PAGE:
Tax Cuts and Jobs Act: Highlights for the Real Estate Industry
January 8, 2017 | Lexology
On December 22, 2017, H. R. 1, the Tax Cuts and Jobs Act (the “Act”) was signed into law. The Act significantly revises many aspects of U.S. federal income tax law applicable to businesses conducted in corporate and partnership form, and will also affect the U.S. federal income tax treatment of many individuals. Notably, the Act will significantly impact real estate investors, sponsors and developers, and there are a number of special provisions applicable to REITs and REIT investors. Below is a brief summary of some of the Act’s provisions that are expected to have the greatest effect on the real estate industry. For a more detailed summary of the Act’s provisions, see our memorandum entitled “A Look at the New Tax Law and How It Impacts Your Business and Investments” (the “Tax Memorandum”). It should be noted, however, that the full impact of these far reaching provisions will, in many cases, only be known as implementing rules and market practices develop.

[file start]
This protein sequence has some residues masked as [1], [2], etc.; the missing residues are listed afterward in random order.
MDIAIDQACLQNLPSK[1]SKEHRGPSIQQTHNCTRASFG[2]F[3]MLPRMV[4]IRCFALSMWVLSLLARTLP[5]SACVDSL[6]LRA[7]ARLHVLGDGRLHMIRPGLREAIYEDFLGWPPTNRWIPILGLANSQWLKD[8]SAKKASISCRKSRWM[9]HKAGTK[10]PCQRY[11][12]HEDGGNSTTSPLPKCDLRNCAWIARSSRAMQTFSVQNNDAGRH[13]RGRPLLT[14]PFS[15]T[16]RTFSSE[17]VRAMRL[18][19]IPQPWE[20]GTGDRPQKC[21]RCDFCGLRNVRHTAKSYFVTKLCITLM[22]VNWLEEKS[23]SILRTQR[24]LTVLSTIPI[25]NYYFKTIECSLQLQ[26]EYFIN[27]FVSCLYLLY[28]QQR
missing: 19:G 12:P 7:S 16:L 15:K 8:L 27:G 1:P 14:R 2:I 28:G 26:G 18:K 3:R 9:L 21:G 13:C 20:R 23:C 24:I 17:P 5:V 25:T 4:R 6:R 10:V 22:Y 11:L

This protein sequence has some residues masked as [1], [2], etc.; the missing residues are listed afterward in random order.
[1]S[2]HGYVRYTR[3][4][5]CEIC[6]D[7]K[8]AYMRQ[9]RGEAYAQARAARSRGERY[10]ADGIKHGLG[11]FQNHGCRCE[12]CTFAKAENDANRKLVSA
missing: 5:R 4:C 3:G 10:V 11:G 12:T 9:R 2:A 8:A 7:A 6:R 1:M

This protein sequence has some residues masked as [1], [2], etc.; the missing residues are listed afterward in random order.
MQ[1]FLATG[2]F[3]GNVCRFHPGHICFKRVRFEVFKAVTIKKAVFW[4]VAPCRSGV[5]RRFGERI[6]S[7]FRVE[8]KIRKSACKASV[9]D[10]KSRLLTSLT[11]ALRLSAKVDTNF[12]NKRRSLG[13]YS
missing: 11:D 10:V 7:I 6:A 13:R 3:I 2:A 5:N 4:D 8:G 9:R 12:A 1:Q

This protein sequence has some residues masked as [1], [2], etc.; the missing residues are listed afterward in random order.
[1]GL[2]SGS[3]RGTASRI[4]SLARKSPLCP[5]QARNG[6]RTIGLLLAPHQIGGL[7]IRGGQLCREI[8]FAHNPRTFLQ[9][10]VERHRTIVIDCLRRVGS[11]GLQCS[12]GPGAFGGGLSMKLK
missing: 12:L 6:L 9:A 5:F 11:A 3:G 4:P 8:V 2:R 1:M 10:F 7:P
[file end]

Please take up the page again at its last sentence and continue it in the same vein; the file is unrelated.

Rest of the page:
- Individuals may deduct up to 20% of any “qualified REIT dividends” received in a taxable year, as discussed in the section entitled “Deduction for Qualified Business Income of Individuals, Trusts and Estates” in the Tax Memorandum. Qualified REIT dividends include any dividends received from a REIT other than dividends designated as capital gain dividends or dividends that would otherwise qualify for capital gains rates. Generally speaking, the net effect of this deduction is that qualified REIT dividends will be taxed at a rate that is 80% of the rate that would otherwise apply to those dividends. Thus, for taxpayers in the 37% bracket, the rate on those dividends would be 29.6%.
- Under the Act, individuals may also deduct as much as 20% of “qualified business income” that is allocable to a qualifying real estate trade or business. Again, for taxpayers in the 37% bracket, this deduction would reduce the rate to as low as 29.6%. This deduction does not apply to capital gains, which generally continue to be taxed at a 20% rate.